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5 Common Things I Cut Out For A Happier Life

Change is an inevitable part of life. We may often feel like our lives are largely on repeat day after day, but when we step back and look at the bigger picture to things, most of us are quick to realize that we are drastically different people than we were 5, 10, or 15 years ago.

As someone who for the most part has always openly embraced change, I've gone through my fair share of alterations, some of which I've adopted long-term, and others which came and went quite quickly.

While we are all certainly wired differently, I've put together this list of 5 common things I'm grateful to have largely cut out of my life. My hope is not to encourage you to cut out these same 5 items, but to instead inspire you to reflect on the habits within your life, to identify if any of them may be holding you back from a happier state of being.

Here are 5 common things I cut out for a happier life in both video and written form:


Let me start by setting the record straight. I am NOT suggesting that scary movies as a whole are a bad thing that we would all be better off without. I am simply sharing my own experience with them.

Because so many scary movies have become so effective at creating the fear they intend to instill, I often found myself affected by them long after my time in the theater. Things like walking to my car at night, doing work in my basement, and even hopping into bed in the dark suddenly would become concerning to me despite not triggering anything pre-movie.

While this experience has always gradually dissipated over time, I identified the seeming mental torment as completely unnecessary, especially since I never particularly enjoyed the film genre in the first place. I'll still occasionally watch a scary movie that comes highly recommended, but for the most part I'm glad to have cut them out and have been happier since.


By "social media free-for-all", I'm referring to giving myself permission to go on social media at any given time, whether it be in response to a notification or simply out of habit.

This became apparent to me as an unhealthy behaviour when I one day accidentally left my phone at home before heading out for a 12 hour work shift. At first, I was scarily amazed by how frequently I found myself looking for my phone only to remember that I didn't have it with me. Once that reality settled in, I was then amazed by how much more productive my day ended up being.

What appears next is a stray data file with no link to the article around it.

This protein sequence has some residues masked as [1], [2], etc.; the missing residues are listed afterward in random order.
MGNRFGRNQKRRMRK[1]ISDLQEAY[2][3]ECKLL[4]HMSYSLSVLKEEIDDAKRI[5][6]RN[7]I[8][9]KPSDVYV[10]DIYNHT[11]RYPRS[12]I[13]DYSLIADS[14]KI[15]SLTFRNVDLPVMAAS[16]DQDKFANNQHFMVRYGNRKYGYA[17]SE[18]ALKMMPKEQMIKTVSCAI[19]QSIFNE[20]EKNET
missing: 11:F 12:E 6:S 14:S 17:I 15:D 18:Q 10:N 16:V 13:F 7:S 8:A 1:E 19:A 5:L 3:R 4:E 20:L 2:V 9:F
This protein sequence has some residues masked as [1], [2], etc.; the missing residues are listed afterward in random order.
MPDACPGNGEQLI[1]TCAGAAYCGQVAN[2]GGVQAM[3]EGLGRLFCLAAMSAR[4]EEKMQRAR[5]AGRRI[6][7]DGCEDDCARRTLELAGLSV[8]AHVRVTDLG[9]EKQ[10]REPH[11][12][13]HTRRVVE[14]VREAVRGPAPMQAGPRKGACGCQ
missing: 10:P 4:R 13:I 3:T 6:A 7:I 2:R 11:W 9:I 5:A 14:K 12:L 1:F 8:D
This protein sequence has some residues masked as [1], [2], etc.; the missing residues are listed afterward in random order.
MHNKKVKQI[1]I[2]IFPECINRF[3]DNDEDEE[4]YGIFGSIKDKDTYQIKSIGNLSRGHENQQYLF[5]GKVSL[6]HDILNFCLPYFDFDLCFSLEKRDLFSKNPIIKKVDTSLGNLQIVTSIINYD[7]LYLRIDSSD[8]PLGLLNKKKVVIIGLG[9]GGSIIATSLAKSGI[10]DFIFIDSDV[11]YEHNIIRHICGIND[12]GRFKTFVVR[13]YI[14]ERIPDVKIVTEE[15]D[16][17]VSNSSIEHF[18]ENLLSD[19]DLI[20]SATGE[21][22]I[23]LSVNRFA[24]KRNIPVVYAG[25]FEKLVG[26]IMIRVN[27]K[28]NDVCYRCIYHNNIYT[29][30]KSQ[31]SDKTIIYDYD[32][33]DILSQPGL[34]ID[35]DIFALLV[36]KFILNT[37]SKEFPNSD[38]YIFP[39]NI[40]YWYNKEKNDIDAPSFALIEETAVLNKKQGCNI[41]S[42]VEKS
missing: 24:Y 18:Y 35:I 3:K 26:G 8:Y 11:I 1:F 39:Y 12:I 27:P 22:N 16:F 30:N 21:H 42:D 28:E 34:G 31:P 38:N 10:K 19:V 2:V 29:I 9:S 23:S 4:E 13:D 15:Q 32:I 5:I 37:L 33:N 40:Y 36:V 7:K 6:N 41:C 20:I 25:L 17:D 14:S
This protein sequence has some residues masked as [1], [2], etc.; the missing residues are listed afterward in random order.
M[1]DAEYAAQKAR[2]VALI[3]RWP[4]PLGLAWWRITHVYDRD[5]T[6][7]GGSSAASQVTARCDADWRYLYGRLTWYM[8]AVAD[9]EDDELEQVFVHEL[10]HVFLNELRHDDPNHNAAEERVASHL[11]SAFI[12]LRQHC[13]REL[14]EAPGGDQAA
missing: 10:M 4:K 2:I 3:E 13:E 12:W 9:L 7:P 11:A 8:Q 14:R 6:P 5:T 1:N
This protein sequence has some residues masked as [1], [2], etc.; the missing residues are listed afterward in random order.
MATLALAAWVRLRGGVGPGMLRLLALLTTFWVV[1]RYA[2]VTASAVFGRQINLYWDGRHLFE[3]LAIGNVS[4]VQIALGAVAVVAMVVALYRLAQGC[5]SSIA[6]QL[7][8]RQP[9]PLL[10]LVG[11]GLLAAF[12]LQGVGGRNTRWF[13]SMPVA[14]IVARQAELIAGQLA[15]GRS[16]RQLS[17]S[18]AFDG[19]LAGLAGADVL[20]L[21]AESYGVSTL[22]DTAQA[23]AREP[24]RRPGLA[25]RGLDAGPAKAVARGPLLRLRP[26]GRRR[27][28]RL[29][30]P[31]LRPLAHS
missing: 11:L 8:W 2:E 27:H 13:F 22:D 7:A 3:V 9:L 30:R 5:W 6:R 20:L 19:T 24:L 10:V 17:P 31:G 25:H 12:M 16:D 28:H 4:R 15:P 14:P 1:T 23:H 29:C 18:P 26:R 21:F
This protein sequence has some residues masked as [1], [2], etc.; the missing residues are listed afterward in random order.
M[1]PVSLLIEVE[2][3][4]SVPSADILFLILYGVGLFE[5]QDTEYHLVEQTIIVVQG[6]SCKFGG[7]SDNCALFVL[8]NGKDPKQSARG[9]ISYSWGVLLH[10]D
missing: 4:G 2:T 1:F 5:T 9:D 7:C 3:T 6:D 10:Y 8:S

Since then, I've made a point of regulating my phone use as often as possible. When I'm at work, you'll often see my phone on silent and upside down on my desk until I complete what I'm currently working on, and while at home you'll regularly see me nowhere near my phone to give myself a complete break from technology. The end result? A more productive, less addicted and happier me.


In hopes of seeming mature and tough, I spent the vast majority of my teenage years far too concerned with how others perceived me. Suppressing not only emotions but also passions was a regular part of my life, and I was internally quite unhappy as a result.

While many would consider this a normal part of the maturation process, I'm beyond grateful to have recognized just how unhealthy this was at the age that I did. Since then, I've not only made a point of openly pursuing my passions with little to no concern of what others may or may not think of it, but I also express and process my emotions as they arise.


Just as I did with scary movies, I will once again start by clarifying that I am not condemning pornography as a whole and am instead sharing my own personal experience with it.

As appealing and stimulating as many elements within pornography may be, I personally did not like the impact it was having on how I viewed women and sexuality as a whole. In the moment of watching it I enjoyed the experience for obvious reasons, but I did not like what I was allowing it to do to my thoughts and perspectives.

Admittedly, the road hasn't always been easy to stay on, but I am grateful to have done so and more than appreciate the impact this decision has had on my relationships since.


I'll assume that like me, you live in a reality where there is seemingly so much to do and so little time to do it in. One of the more obvious answers to helping with this reality is to multitask, something that I once considered myself quite proficient in.

It wasn't until I came across the work of Kevin Trudeau and Neil Pasricha in Your Wish Is Your Command and The Happiness Equation respectively, that I realized that efficiency in multitasking is a complete illusion.

We believe that we are accomplishing several things simultaneously, but unless all tasks involved are things that we can successfully do unconsciously, we are instead ineffectively splitting our attention. (READ MORE ON THIS) Since this discovery, I've made a point of avoiding multitasking and instead focusing all of my attention on one task at a time, a decision that has without a doubt impacted my happiness.


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